And the Supporting Actor category right now really reflects Mister Tee's feeling that this year has some major races where it's hard to even pinpoint who is actually contending for the prize. There are a number of potential candidates I could imagine going all the way to win, but until we even find out if they make the nomination list, it seems impossible to figure out who might pull ahead of the others in the final stretch. I think there's truly the possibility that a Marisa Tomei-type situation could happen in this category, where someone who doesn't seem to be in the thick of the race right now surprisingly comes out on top just simply based on who the competition ends up being.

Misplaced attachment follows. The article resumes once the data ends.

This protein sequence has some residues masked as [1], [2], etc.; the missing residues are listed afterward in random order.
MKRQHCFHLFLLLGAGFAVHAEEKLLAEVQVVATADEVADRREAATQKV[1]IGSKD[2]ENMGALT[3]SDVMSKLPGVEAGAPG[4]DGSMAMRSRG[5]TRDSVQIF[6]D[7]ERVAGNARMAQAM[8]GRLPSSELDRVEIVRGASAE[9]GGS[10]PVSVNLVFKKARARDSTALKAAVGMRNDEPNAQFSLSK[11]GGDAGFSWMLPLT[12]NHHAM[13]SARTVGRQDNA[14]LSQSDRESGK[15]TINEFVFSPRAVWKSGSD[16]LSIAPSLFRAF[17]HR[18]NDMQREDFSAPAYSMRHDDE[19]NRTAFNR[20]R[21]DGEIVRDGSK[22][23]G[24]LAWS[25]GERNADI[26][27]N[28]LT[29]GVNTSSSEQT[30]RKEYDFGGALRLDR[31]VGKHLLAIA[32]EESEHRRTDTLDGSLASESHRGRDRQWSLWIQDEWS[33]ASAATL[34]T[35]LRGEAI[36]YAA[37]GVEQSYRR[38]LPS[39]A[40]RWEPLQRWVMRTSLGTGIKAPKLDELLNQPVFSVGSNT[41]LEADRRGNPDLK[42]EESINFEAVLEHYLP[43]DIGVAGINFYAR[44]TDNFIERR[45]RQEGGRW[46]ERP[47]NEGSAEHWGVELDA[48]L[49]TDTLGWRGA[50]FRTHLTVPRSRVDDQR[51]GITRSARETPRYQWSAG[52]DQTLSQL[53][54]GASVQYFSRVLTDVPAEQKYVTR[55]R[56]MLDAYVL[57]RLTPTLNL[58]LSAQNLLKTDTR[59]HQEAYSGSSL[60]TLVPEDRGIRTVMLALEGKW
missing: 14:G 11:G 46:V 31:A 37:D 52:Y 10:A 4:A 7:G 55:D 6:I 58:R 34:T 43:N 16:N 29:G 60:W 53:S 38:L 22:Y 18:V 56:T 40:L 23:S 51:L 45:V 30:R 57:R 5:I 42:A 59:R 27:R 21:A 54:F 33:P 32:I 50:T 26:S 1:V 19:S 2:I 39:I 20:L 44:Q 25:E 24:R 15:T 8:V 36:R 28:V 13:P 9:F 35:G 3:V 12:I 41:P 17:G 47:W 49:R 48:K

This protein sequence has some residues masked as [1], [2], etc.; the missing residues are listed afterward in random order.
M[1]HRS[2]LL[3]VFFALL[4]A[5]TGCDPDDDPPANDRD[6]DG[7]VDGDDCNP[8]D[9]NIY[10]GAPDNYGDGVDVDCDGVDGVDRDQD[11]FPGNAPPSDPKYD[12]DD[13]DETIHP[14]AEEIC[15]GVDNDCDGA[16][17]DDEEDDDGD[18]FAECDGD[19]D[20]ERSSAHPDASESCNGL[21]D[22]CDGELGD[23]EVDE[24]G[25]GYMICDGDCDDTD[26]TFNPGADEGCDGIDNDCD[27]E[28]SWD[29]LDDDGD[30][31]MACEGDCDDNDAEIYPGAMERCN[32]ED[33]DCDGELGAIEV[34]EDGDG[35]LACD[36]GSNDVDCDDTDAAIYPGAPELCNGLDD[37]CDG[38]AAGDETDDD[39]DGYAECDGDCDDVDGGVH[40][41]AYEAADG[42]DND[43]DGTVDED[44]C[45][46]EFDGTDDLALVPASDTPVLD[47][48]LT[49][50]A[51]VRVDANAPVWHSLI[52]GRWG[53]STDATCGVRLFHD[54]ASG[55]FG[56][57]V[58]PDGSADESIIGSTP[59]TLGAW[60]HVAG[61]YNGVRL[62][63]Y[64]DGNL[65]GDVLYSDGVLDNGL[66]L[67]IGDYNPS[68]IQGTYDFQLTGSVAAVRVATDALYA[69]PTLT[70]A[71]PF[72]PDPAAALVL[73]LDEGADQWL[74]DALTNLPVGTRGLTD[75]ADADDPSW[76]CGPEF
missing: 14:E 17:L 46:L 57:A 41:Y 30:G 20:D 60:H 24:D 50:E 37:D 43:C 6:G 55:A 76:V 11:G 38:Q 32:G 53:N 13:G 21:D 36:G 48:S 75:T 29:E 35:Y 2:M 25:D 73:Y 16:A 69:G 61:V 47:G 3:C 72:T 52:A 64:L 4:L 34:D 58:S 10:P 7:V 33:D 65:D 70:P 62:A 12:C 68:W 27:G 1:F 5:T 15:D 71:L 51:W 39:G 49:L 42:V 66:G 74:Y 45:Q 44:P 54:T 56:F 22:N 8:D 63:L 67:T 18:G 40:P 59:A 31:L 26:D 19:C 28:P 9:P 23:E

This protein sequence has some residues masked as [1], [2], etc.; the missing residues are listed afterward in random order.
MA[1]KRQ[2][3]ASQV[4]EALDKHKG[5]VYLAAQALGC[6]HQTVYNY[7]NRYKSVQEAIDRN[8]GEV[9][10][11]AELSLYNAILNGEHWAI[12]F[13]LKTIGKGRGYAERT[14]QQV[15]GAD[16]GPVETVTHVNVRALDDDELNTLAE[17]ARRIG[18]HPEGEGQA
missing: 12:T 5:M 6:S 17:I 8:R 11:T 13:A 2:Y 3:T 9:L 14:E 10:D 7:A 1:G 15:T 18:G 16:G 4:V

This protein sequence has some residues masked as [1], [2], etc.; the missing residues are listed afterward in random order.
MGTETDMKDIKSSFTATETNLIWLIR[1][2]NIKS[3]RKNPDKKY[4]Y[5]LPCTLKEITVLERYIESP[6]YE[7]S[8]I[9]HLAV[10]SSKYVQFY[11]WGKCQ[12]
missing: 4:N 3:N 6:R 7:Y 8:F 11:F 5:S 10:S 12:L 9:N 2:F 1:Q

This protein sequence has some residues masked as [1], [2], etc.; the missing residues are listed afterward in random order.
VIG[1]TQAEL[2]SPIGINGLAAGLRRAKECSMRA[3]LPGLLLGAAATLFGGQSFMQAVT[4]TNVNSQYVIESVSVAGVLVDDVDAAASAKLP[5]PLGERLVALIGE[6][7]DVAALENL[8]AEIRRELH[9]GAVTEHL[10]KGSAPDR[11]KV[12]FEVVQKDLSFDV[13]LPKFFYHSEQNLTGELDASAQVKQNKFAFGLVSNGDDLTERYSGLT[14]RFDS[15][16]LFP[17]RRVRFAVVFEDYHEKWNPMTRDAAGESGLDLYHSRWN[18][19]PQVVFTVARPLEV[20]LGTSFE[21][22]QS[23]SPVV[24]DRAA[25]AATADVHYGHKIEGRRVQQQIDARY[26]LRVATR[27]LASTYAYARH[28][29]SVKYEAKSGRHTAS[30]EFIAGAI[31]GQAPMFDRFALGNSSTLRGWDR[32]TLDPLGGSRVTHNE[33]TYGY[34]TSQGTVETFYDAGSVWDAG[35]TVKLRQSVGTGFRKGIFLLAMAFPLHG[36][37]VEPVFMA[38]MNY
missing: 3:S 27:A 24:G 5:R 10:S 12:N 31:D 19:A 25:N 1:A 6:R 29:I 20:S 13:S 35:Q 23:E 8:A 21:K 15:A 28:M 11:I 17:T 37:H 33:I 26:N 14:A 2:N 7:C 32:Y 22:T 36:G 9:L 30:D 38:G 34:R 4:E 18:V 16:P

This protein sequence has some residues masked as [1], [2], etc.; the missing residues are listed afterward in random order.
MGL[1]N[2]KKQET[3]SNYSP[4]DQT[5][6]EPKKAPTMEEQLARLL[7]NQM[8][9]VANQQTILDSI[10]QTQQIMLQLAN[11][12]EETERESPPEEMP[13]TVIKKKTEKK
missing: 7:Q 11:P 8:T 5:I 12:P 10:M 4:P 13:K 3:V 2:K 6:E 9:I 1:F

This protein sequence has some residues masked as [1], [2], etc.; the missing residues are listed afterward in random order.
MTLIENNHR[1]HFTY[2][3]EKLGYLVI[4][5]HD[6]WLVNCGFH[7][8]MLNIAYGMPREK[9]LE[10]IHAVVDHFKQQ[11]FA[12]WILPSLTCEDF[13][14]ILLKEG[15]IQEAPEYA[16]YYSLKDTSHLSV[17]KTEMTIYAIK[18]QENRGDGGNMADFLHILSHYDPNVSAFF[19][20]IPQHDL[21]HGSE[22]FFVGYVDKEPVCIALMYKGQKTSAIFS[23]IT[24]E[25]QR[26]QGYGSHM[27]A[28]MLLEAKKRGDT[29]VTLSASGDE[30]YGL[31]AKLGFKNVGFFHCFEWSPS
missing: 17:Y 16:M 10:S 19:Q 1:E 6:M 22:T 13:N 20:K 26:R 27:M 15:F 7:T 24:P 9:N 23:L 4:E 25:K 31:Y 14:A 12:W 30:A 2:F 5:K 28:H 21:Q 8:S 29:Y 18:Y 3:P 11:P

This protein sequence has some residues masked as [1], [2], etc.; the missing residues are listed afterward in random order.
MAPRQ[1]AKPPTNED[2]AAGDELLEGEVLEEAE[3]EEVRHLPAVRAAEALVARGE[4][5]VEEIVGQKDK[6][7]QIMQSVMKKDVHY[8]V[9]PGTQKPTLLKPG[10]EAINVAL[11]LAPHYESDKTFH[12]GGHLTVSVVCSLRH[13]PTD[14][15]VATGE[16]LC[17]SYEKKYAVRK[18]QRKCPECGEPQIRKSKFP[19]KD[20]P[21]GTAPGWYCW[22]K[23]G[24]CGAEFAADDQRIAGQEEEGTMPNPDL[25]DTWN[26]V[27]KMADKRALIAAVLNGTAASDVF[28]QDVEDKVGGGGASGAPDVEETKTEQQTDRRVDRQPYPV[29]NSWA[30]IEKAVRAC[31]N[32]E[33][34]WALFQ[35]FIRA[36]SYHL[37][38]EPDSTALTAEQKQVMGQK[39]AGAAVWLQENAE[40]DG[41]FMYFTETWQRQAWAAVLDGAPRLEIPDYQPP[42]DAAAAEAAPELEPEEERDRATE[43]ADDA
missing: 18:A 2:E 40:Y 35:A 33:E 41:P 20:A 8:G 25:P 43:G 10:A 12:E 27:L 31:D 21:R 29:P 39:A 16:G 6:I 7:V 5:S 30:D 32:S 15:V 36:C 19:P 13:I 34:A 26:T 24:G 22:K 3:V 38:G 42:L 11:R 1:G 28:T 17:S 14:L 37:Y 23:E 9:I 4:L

Mister Tee
Laureate
Posts: 5872
Joined: Wed Jan 01, 2003 2:57 pm
Location: NYC
Contact:

Re: Creed reviews

Postby Mister Tee » Sat Jan 02, 2016 2:11 am

William Goldman's has a bunch of great catch-phrases in his book The Season; one that's always stuck with me is, "The trouble with washing garbage is, when you're done, it's still garbage".

Creed is clearly made by a filmmaker with not only technical skills but some eye/ear for the human condition. None of the dialogue clangs; every scene rings true enough with small observation. And the entire thing -- not just the fight sequences -- displays visual command.